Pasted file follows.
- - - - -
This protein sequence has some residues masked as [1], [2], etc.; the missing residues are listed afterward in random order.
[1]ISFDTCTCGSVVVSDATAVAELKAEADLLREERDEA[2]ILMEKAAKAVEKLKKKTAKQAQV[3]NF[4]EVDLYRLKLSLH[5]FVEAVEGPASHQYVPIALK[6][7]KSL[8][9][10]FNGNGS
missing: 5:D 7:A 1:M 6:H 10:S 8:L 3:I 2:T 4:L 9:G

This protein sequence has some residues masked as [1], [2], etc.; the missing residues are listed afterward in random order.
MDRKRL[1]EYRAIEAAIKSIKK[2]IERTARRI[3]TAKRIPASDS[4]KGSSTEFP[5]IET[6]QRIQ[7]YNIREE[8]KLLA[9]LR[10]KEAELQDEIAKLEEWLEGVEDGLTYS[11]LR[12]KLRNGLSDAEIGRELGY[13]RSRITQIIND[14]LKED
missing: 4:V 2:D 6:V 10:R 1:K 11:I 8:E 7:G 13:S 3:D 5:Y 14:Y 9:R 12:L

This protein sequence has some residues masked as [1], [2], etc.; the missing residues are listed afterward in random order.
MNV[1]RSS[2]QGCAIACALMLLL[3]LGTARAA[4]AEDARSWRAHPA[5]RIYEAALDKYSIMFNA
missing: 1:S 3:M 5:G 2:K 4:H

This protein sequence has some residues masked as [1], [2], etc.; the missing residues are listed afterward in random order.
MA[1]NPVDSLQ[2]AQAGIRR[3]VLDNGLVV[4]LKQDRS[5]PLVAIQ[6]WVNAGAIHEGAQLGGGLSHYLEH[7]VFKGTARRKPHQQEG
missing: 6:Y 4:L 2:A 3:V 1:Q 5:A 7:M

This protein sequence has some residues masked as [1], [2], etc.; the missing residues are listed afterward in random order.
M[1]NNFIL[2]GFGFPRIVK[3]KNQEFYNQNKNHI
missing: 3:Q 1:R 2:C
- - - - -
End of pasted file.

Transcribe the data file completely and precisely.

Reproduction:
This protein sequence has some residues masked as [1], [2], etc.; the missing residues are listed afterward in random order.
[1]ISFDTCTCGSVVVSDATAVAELKAEADLLREERDEA[2]ILMEKAAKAVEKLKKKTAKQAQV[3]NF[4]EVDLYRLKLSLH[5]FVEAVEGPASHQYVPIALK[6][7]KSL[8][9][10]FNGNGS
missing: 5:D 7:A 1:M 6:H 10:S 8:L 3:I 2:T 4:L 9:G

This protein sequence has some residues masked as [1], [2], etc.; the missing residues are listed afterward in random order.
MDRKRL[1]EYRAIEAAIKSIKK[2]IERTARRI[3]TAKRIPASDS[4]KGSSTEFP[5]IET[6]QRIQ[7]YNIREE[8]KLLA[9]LR[10]KEAELQDEIAKLEEWLEGVEDGLTYS[11]LR[12]KLRNGLSDAEIGRELGY[13]RSRITQIIND[14]LKED
missing: 4:V 2:D 6:V 10:R 1:K 11:I 8:E 7:G 13:S 3:D 5:Y 14:Y 9:R 12:L

This protein sequence has some residues masked as [1], [2], etc.; the missing residues are listed afterward in random order.
MNV[1]RSS[2]QGCAIACALMLLL[3]LGTARAA[4]AEDARSWRAHPA[5]RIYEAALDKYSIMFNA
missing: 1:S 3:M 5:G 2:K 4:H

This protein sequence has some residues masked as [1], [2], etc.; the missing residues are listed afterward in random order.
MA[1]NPVDSLQ[2]AQAGIRR[3]VLDNGLVV[4]LKQDRS[5]PLVAIQ[6]WVNAGAIHEGAQLGGGLSHYLEH[7]VFKGTARRKPHQQEG
missing: 6:Y 4:L 2:A 3:V 1:Q 5:A 7:M

This protein sequence has some residues masked as [1], [2], etc.; the missing residues are listed afterward in random order.
M[1]NNFIL[2]GFGFPRIVK[3]KNQEFYNQNKNHI
missing: 3:Q 1:R 2:C